The highest prevalence of infection was found on the infected snails' mantle, followed by the digestive gland, kidney, and stomach; no infection was found on the crop, haemolymph, or foot. The high parasite prevalence in the mantle, digestive gland, and kidney could be owing to these organs' high vascularization and plenty of easily accessible nutrients (Madsen 1982). The location of A. marginata had a significant impact on the infection's prevalence. Because the snails gathered near dumping locations had a larger worm burden than those obtained in the bushes.
Angiostrongylus cantonensis was identified as the nematode with the flimsy, slender, and simple mouth and no lip or buccal cavity. Angiostrongylus cantonensis parasite resides primarily in rodents like rats, but it can also infect snails and slugs that come into touch with contaminated rat feces (Igbinosa et al. 2006). Ingestion of raw or undercooked contaminated mollusks, crustaceans, or other hosts, as well as vegetables contaminated with infectious larvae, can cause infection. These larvae go up the trachea, where they are ingested and ejected along with the feces. For several weeks, they remain viable and infectious in excrement or freshwater (Hu et al. 2011). Only if these larvae are eaten by a mollusk intermediate host does the life cycle come to an end (land snails or slugs). The larvae mature into infectious third-stage larvae in about 2 weeks, and the mollusks remain infected for the rest of their lives. Shrimp, fish, crabs, frogs, predacious land planarians, and monitor lizards can all eat diseased mollusks and act as paratenic hosts. Rodents become infected after ingesting either mollusks or paratenic hosts (Chatterjee 2009). Ingesting uncooked contaminated intermediate or paratenic hosts or vegetables contaminated with third stage larvae can infect humans (dead end hosts) (Chatterjee 2009).
The infection might be minor, and mortality is uncommon. When infective A. cantonensis larvae are consumed, they infiltrate intestinal tissue and cause enteritis. Before reaching the neurological system, the larvae pass through the liver and lungs. Cough, rhinorrhoea, sore throat, malaise, and fever might occur as the worm progresses through the lungs. The predominant clinical manifestation of eosinophilic meningitis is headache, neck stiffness, parasthesia, vomiting, fever, nausea, and impaired vision or diplopia after the nematode enters the central nervous system (CNS) after around 2 weeks. Children may also feel sleepy, and experience abdominal pain, or weakness of the extremities. Eosinophilic pleocytosis, eosinophilic encephalitis and ocular angiostrongyliasis may also occur.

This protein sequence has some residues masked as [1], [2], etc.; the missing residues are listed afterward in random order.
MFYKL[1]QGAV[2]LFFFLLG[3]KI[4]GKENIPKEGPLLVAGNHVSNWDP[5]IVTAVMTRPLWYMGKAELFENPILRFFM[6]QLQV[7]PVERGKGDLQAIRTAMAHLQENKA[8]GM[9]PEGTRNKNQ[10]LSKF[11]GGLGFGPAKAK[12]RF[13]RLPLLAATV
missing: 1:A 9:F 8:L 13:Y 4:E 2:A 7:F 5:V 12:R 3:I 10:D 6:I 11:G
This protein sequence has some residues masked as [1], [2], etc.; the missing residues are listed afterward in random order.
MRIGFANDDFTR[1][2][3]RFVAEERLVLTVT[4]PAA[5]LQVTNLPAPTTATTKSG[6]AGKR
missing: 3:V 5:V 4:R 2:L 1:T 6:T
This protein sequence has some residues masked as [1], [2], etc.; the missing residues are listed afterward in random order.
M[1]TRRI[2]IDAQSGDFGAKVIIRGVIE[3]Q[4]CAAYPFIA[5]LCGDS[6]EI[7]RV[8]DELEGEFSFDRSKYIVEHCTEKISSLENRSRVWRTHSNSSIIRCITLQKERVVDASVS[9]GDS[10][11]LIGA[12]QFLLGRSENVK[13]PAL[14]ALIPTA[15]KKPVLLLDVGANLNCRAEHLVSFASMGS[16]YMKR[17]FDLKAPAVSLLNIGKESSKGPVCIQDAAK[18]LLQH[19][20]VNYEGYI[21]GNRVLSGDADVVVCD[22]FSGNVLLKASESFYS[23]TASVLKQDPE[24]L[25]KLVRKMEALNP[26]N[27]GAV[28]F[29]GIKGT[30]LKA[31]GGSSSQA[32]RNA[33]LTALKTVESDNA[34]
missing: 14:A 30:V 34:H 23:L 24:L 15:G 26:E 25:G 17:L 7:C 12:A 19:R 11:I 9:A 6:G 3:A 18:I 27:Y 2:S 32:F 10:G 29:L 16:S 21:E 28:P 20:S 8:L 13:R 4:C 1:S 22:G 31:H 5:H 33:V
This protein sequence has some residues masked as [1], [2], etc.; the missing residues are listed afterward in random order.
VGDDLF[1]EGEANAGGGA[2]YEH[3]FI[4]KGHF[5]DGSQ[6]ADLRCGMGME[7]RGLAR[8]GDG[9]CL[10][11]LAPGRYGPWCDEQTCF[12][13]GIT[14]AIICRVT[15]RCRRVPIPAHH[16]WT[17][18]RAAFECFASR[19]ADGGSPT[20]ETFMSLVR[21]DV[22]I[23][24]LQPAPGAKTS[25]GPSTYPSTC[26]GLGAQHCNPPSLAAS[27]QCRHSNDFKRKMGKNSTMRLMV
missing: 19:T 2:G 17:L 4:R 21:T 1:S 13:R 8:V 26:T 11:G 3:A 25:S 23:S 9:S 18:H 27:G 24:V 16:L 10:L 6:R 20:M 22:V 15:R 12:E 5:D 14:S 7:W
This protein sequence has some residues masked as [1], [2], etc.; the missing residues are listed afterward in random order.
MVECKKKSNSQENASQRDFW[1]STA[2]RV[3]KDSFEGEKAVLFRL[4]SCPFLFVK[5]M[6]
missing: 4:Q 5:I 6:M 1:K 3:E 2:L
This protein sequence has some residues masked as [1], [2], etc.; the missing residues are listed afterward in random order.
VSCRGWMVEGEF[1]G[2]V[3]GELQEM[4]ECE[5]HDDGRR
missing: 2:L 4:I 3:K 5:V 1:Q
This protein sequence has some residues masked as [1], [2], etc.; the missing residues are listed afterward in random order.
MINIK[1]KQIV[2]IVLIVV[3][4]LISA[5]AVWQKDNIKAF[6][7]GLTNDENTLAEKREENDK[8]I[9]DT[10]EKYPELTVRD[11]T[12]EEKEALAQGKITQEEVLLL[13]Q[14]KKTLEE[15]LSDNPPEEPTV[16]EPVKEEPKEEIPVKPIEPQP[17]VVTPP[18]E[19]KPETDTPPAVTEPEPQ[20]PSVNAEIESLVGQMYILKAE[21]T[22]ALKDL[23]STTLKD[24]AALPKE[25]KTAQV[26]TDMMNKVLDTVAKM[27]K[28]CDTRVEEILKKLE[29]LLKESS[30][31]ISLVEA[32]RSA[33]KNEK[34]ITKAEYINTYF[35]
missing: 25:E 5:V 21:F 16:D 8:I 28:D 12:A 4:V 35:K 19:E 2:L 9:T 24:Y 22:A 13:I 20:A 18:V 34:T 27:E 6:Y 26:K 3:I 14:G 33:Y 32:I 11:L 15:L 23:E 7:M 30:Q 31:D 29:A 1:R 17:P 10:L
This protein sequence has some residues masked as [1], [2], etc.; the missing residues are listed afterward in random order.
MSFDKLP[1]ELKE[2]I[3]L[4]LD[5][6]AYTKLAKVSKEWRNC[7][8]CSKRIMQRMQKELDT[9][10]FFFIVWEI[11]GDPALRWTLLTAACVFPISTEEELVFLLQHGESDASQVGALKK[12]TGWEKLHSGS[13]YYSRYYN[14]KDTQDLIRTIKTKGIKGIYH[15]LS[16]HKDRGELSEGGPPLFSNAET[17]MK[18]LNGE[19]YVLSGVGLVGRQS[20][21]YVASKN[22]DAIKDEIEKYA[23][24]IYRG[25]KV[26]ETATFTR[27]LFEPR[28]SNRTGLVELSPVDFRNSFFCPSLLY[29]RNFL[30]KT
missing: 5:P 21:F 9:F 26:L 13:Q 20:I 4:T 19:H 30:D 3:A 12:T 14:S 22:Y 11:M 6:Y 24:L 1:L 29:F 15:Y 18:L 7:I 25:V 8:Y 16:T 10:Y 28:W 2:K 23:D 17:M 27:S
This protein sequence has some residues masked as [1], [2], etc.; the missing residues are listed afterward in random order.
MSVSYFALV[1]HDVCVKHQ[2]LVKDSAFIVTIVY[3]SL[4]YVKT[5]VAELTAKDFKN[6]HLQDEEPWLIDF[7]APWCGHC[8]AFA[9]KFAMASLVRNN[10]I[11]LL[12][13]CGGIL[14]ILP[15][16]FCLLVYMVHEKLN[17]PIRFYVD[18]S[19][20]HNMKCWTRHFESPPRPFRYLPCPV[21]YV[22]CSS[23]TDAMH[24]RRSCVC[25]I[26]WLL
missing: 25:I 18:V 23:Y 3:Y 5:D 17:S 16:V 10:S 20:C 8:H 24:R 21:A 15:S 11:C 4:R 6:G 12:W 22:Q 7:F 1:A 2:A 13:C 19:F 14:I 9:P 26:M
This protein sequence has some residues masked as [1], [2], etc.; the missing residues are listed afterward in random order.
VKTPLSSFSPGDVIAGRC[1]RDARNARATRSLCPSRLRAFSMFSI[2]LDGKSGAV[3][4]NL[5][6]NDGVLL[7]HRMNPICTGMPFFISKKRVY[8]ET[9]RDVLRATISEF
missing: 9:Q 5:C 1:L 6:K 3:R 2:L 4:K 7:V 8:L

The study found that the African giant land snail (Archachatina marginata) is susceptible to endoparasites, or helminth parasite infection, as a result of the African giant land snail's environment and the many feeds it consumes. Ingestion of raw or undercooked snails, consumption of infested vegetation, and contact with polluted water are all ways in which the African giant land snail can spread the virus to humans. Different diseases such as angiostrongyliasis, schistosomiasis, and others have arisen as a result of the infection and are extremely harmful to human health. As a result, adequate control methods for human infection should be established.
African giant land snails dominate the land, feeding voraciously on vegetation and starchy foods like rice. They live in an environment where various activities take place, some of which pose a threat to African giant land snails in terms of parasite infection, so snails must be properly washed and cooked before consumption.
Availability of data and materials
Materials were available for the research and all data used were gotten as a result of the experiment gotten in the laboratory.
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My sincere appreciation goes to Adeyemo Elizabeth for her assistance during the collection of the snail sample.
The research was self-funded.
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The Department of Biology (BIO), Federal University of Technology, Akure ruled that no formal ethics approval was required in this particular case.
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Olusi, T.A., Babatunde, O.S. & Adeniji, M. Survey of the African giant land snail (Archachatina marginata), intermediate host of intestinal parasites in Akure Metropolis, Ondo State. Bull Natl Res Cent 45, 183 (2021). https://doi.org/10.1186/s42269-021-00647-2
- Intestinal parasites